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 11 
 on: April 17, 2015, 11:57:37 PM 
Started by Yat - Last post by Yat
Bump $4500

 12 
 on: April 17, 2015, 11:08:55 PM 
Started by Ellis Vener - Last post by dwswager
I see this as a good deal. A set of 3 fixed length tubes from Nikon is over $270, a similar set of 3 fixed length tubes from Kenco is $129, and a "Savage" variable length tube is $198, all from B&H. None of them have tripod mounts. A flat Arca style plate alone is over $50 from Kirk or RRS, so considering the complexity I'm surprised it's so cheap!

I don't do a tremendous amount of closeup or macro work and when I do it is usually with the Nikon 5T and 6T diopters on the 70-200mm f/2.8.  I really enjoy having both the zoom (variability) and the rotating tripod mount.  I own the Kenko tubes and an old PN-11.  I just think if you are going to have a 50mm tube, then a rotating tripod mound should come with it.


 13 
 on: April 17, 2015, 10:51:24 PM 
Started by Mike Sellers - Last post by Justin B
Which matte canvas are you using?

If you've never seen it, the attached is pretty darn handy. Pages 7+ gives you ink limits, black ink type, etc of various HP media types. Pretty helpful when starting the process to decide for new 3rd party media.

You can see from the tables that all three of these canvas media types have identical ink limits, rendering and printing resolutions, # of passes, and carriage travel settings. In other words, it shouldn't much matter which of those you select, according to this HP doc.

Good luck.

 14 
 on: April 17, 2015, 10:31:51 PM 
Started by Mike Guilbault - Last post by hugowolf
Maybe some screen shots of the printer dialog boxes and your Lightroom panel?  I print on 13x19, 17x22, and 24x30 sheets all the time without any issues like this.

Yep, I print everything from US letter to US ARCH D (24" x 36"), without anything but the occasional skewing problem.

Brian A

 15 
 on: April 17, 2015, 10:28:57 PM 
Started by photoguy90210 - Last post by enduser
There is longstanding use of ipf Canons printing on cottons, linen and silk, all using the standard Canon aqueous pigment inks.  You can wash them and iron them and get a good image using "Special 10" and the color sliders in the driver.  Search the Forum for relevant posts.

 16 
 on: April 17, 2015, 10:24:15 PM 
Started by pcgpcg - Last post by FranciscoDisilvestro
Hi, I'm not sure if you can do that in the main view of the develop mode. However, using the second monitor function (which will display a new window if you don't have two monitors) you may compare to a different image without exiting the develop mode

From the develop module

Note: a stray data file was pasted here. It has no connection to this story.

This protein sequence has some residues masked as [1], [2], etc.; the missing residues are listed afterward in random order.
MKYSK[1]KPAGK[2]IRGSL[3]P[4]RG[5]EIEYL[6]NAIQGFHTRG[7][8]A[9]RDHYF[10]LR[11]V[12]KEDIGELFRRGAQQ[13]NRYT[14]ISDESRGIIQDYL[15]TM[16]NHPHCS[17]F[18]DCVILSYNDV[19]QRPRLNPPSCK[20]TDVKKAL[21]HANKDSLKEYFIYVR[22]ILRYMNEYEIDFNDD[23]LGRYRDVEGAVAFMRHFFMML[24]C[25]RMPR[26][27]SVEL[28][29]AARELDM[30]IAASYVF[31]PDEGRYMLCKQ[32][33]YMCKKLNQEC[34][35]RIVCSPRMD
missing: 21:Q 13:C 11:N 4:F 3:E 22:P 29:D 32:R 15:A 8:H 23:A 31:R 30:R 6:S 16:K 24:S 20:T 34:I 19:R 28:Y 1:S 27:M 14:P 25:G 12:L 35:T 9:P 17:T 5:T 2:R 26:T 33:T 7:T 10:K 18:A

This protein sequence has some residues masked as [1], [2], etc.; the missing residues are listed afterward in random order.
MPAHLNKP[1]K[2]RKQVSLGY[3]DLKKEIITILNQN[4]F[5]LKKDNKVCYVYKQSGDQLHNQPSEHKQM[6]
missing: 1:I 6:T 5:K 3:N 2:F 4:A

- Click on the second screen icon or F11 (Windows, don't know if it is the same in Mac)



- In the second monitor you can select "Grid" and choose the images to compare
- Select "Compare" in the second monitor

Any edit you perform in the develop module will show in the second monitor
If you have only one monitor, toggle between windows with F11

 17 
 on: April 17, 2015, 10:12:03 PM 
Started by Telecaster - Last post by Telecaster
The lens was the Oly 40150/2.8. Very handy close-focusing capability, which I put to work here.

-Dave-

 18 
 on: April 17, 2015, 10:10:49 PM 
Started by Chris Barrett - Last post by Chris Barrett
Antonio, how do you like that zoom?  I've heard great things about it.  I'm just about to order one from Hartblei that comes as a tilt/shift kit for the Sony.

CB

 19 
 on: April 17, 2015, 10:02:37 PM 
Started by jferrari - Last post by louoates
I'm surprised how often I'm asked to make an enlargement of another photographer's print, even a print that's in a published book! Few knew that it was wrong to do so, or even that it was illegal. Such is the thinking in the Internet Age that is awash in billions of images so easy to copy. One individual told me that an employee of Kinkos turned down that copy job for that same reason so he thought he's see if I would do it. ??!! Maybe I'm too shifty looking.

 20 
 on: April 17, 2015, 10:00:14 PM 
Started by Wayne Fox - Last post by MHMG
John, it makes total sense to me that Epson would expect to be paid for the next incremental step in their research and development. Yes, they want to sell ink, but you can be certain that they would like to sell more equipment as well. There have been many passionate complaints about Epson's shortcomings in these pages but I'm still amazed at what I can produce on my old 3800. Smiley Blows my mind. Epson deserves the praise (and the profits).

The P600 can be purchased in the US for $799 while a single P600 ink cartridge is $31.99 with, as you know, probably very little dealer markup. X 9 cartridges = $288 for just one new set of ink cartridges. I lost 5% of my ink this past week on my brand new P600 printer due to "auto cleaning" cycles with very few actual prints to show for it. So, approximately $15 in the first week just wasting ink (this is 750 per year for wasted ink irrespective of the actual ink cost used in making prints at this current very low volume amateur printmaking rate). Pretty much any one can do the math on where the money is being made and why amateur home photo printing is not a growth market.

GM owned 46% of the American car market in the 1970s. Complacency took its toll.. The new Epson printers appear to be doing nothing to fix the chronic complaints.. just sayin...

kind regards,
Mark

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